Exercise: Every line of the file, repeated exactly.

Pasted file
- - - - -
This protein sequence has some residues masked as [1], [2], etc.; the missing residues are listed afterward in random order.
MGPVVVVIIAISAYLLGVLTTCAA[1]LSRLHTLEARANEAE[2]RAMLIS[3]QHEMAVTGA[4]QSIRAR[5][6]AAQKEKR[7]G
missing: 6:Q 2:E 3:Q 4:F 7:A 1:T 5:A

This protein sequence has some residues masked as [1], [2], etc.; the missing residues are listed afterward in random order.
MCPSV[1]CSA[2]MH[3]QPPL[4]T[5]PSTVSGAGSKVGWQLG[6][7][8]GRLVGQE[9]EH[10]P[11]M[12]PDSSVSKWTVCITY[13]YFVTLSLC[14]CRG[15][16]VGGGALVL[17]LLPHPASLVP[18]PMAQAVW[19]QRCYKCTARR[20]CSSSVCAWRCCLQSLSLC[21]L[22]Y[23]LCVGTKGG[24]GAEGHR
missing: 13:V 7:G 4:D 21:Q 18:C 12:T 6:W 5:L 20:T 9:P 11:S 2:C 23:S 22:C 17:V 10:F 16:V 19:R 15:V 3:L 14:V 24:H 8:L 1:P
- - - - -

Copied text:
This protein sequence has some residues masked as [1], [2], etc.; the missing residues are listed afterward in random order.
MGPVVVVIIAISAYLLGVLTTCAA[1]LSRLHTLEARANEAE[2]RAMLIS[3]QHEMAVTGA[4]QSIRAR[5][6]AAQKEKR[7]G
missing: 6:Q 2:E 3:Q 4:F 7:A 1:T 5:A

This protein sequence has some residues masked as [1], [2], etc.; the missing residues are listed afterward in random order.
MCPSV[1]CSA[2]MH[3]QPPL[4]T[5]PSTVSGAGSKVGWQLG[6][7][8]GRLVGQE[9]EH[10]P[11]M[12]PDSSVSKWTVCITY[13]YFVTLSLC[14]CRG[15][16]VGGGALVL[17]LLPHPASLVP[18]PMAQAVW[19]QRCYKCTARR[20]CSSSVCAWRCCLQSLSLC[21]L[22]Y[23]LCVGTKGG[24]GAEGHR
missing: 13:V 7:G 4:D 21:Q 18:C 12:T 6:W 5:L 20:T 9:P 11:S 2:C 23:S 22:C 17:V 10:F 16:V 19:R 15:V 3:L 14:V 24:H 8:L 1:P